Roses to fall: Knockout roses can be pruned in February (after the middle of the month). They can be pruned to about a foot from ground level with five to seven strong canes. New purchases are either containerized or bare root packed. Look at the rating (1, 1.5, 2) and select the one that is most favorable to you. A “1” grade has better quality than a “2” grade, but either works.

Lantana: Lantana can be pruned once the weather has passed for the season. They can be pruned about a foot from ground level and select strong supporting leaders to start the next generation of growth for the season.

Pets: Keep monitoring the weather at night and keep outdoor doghouses warm and clean or bring your pets indoors protecting them from harsh conditions. They are part of the family and their safety is most important.

Pine cones and sticks: Continue to collect all pine cones and branch debris from the lawn and landscaped beds for curb appeal. These items can be used effectively as starter wood for your burn piles and burn barrels.

Valentine’s day: Valentine’s Day is a good timing indicator to decide when to start your base pruning of roses and lantanas etc., if and only if all the harsh winter weather has passed. Otherwise, wait about a week as the intact growth will act as a buffer to protect the rest of the plant from potential cold damage.

Late February is usually the time to prune your summer-flowering trees and shrubs, such as crape myrtles and knockout roses. Just make sure any extremely cold weather is behind us. Now is not the time to prune needle conifers.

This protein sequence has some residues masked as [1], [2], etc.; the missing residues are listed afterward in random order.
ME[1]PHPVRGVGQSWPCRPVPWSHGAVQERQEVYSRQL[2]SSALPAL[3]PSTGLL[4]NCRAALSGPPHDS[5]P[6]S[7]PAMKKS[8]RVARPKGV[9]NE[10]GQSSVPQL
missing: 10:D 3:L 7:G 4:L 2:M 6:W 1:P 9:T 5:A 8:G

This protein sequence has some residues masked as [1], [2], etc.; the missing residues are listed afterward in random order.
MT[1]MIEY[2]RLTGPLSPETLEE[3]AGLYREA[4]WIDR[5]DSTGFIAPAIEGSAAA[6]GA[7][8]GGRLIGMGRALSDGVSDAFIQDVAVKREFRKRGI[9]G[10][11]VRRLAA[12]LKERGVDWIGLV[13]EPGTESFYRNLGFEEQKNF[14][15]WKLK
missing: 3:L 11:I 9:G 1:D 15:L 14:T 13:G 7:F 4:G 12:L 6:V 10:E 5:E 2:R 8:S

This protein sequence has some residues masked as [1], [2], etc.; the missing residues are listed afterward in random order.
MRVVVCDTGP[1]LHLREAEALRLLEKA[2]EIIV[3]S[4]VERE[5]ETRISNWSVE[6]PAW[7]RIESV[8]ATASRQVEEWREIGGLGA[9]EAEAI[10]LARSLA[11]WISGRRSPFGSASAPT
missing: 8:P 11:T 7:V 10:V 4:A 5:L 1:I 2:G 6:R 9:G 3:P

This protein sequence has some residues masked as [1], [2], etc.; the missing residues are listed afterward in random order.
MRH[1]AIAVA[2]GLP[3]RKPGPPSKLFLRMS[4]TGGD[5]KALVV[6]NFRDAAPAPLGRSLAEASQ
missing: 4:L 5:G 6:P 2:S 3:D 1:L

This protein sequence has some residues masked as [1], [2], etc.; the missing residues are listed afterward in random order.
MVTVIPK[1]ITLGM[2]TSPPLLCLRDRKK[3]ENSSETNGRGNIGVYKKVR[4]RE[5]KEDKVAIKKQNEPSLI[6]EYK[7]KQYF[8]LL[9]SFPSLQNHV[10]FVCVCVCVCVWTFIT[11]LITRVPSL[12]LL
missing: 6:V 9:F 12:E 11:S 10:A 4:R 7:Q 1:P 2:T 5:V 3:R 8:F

Get ready for the fast pace ahead that will expand into all your yard activities in February and March. It’s almost pruning time for many landscape plants.

Enjoy the rest of this winter season with warm clothes, a smile and enough energy to meet the needs of your lawns, landscape plants and flower beds as spring approaches. You’ll enjoy the benefits of your work throughout the seasons to come through curb appeal, area utilization and durability.

Goodbye January and hello February!

“Do everything without complaining or arguing.” – Philippians 2:14

“In all things do unto others as you would have them do unto you, for that is the summary of the Law and the prophets.” – Matthew 7:12

“Ask and it will be given to you; Seek and you will find; knock and the door will be opened to you. For everyone who asks receives; he who seeks finds; and to him who knocks, the door will be opened. – Matthew 7:7-8

“If any of you lacks wisdom, let him ask God, who gives generously to all without finding fault, and it will be given to him.” – James 1:5

Dr Eddie Seagle is Sustainability Auditor, Golf Environment Organization (Scotland), Agronomist and Horticulturist, CSI: Seagle (Consulting Services International) LLC, Professor Emeritus and Honorary Alumnus (Abraham Baldwin Agricultural College), Distinguished Professor for Teaching and apprenticeship (University System of Georgia) and short-term missionary (Heritage Church, Moultrie). Address your inquiries to